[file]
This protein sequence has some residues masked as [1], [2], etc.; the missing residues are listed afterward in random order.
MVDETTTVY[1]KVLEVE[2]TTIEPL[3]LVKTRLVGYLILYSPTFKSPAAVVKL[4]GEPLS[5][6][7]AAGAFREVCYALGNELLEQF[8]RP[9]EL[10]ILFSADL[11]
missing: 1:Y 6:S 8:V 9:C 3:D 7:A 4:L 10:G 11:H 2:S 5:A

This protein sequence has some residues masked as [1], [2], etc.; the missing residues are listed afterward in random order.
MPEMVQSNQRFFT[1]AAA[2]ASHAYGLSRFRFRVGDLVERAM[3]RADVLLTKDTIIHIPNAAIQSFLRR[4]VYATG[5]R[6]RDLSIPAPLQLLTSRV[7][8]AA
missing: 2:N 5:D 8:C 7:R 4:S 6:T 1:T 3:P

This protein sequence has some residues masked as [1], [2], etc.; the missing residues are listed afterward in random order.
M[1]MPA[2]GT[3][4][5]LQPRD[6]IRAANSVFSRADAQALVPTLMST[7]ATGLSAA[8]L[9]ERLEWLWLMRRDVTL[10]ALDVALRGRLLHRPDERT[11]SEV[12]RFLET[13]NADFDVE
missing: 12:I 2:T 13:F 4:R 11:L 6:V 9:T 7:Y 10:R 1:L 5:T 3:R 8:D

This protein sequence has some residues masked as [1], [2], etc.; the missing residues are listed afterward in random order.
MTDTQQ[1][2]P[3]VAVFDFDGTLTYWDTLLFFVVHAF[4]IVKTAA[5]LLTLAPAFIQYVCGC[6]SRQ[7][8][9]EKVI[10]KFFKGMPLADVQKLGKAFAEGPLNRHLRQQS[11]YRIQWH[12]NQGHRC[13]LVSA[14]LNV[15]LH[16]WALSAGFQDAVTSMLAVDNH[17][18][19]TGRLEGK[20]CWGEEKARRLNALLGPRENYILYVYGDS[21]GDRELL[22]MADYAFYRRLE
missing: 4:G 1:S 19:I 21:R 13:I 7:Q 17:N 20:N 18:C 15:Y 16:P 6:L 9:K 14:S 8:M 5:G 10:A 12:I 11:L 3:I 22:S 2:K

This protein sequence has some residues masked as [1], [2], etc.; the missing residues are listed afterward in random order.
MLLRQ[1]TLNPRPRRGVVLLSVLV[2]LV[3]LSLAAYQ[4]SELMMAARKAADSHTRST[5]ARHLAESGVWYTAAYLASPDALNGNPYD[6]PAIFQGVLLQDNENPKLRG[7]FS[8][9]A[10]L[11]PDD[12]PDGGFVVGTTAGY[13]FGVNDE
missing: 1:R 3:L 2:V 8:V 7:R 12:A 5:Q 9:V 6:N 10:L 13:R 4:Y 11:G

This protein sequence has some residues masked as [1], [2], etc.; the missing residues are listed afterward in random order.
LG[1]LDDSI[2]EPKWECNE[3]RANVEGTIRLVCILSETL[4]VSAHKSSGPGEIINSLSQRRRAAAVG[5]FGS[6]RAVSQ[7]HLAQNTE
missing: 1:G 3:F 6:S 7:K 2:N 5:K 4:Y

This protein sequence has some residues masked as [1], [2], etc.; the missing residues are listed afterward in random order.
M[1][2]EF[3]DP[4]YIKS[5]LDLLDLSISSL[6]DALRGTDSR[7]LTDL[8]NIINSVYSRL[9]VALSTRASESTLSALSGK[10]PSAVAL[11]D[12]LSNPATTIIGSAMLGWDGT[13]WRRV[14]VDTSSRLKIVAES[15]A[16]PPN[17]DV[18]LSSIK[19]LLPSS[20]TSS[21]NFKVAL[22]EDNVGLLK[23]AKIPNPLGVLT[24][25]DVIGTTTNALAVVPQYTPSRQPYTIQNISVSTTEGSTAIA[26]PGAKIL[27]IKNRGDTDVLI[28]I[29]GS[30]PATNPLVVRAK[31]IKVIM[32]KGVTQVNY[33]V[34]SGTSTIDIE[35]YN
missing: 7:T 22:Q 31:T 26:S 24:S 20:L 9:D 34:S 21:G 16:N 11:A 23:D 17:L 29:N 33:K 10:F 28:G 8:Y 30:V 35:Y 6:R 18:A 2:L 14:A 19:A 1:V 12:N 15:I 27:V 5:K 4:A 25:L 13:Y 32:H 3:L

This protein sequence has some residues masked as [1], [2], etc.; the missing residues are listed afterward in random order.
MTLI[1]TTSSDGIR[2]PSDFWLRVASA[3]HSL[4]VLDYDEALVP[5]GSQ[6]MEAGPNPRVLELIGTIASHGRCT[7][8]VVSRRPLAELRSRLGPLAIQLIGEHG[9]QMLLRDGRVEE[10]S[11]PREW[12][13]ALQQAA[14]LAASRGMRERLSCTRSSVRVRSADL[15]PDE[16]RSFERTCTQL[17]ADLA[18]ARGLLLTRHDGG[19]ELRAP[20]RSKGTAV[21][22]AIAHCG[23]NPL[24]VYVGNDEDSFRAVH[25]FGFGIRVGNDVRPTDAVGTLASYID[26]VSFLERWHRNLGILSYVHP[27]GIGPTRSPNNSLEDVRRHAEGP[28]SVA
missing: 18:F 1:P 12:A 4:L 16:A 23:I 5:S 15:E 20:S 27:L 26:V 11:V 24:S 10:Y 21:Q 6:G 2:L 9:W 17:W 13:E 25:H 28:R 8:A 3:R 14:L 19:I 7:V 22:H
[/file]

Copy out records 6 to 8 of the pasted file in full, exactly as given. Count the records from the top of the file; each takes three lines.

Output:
This protein sequence has some residues masked as [1], [2], etc.; the missing residues are listed afterward in random order.
LG[1]LDDSI[2]EPKWECNE[3]RANVEGTIRLVCILSETL[4]VSAHKSSGPGEIINSLSQRRRAAAVG[5]FGS[6]RAVSQ[7]HLAQNTE
missing: 1:G 3:F 6:S 7:K 2:N 5:K 4:Y

This protein sequence has some residues masked as [1], [2], etc.; the missing residues are listed afterward in random order.
M[1][2]EF[3]DP[4]YIKS[5]LDLLDLSISSL[6]DALRGTDSR[7]LTDL[8]NIINSVYSRL[9]VALSTRASESTLSALSGK[10]PSAVAL[11]D[12]LSNPATTIIGSAMLGWDGT[13]WRRV[14]VDTSSRLKIVAES[15]A[16]PPN[17]DV[18]LSSIK[19]LLPSS[20]TSS[21]NFKVAL[22]EDNVGLLK[23]AKIPNPLGVLT[24][25]DVIGTTTNALAVVPQYTPSRQPYTIQNISVSTTEGSTAIA[26]PGAKIL[27]IKNRGDTDVLI[28]I[29]GS[30]PATNPLVVRAK[31]IKVIM[32]KGVTQVNY[33]V[34]SGTSTIDIE[35]YN
missing: 7:T 22:Q 31:T 26:S 24:S 20:L 9:D 34:S 21:G 16:N 11:A 23:D 17:L 29:N 33:K 10:F 28:G 8:Y 30:V 35:Y 6:R 18:A 2:L 14:A 19:A 1:V 12:N 15:I 27:V 5:K 4:A 25:L 13:Y 32:H 3:L

This protein sequence has some residues masked as [1], [2], etc.; the missing residues are listed afterward in random order.
MTLI[1]TTSSDGIR[2]PSDFWLRVASA[3]HSL[4]VLDYDEALVP[5]GSQ[6]MEAGPNPRVLELIGTIASHGRCT[7][8]VVSRRPLAELRSRLGPLAIQLIGEHG[9]QMLLRDGRVEE[10]S[11]PREW[12][13]ALQQAA[14]LAASRGMRERLSCTRSSVRVRSADL[15]PDE[16]RSFERTCTQL[17]ADLA[18]ARGLLLTRHDGG[19]ELRAP[20]RSKGTAV[21][22]AIAHCG[23]NPL[24]VYVGNDEDSFRAVH[25]FGFGIRVGNDVRPTDAVGTLASYID[26]VSFLERWHRNLGILSYVHP[27]GIGPTRSPNNSLEDVRRHAEGP[28]SVA
missing: 18:F 1:P 12:A 4:L 16:A 23:I 5:S 15:E 20:S 27:L 26:V 11:V 24:S 10:Y 21:Q 6:G 2:L 9:W 17:W 13:E 25:H 28:R 8:A 3:R 14:L 19:I 7:V 22:H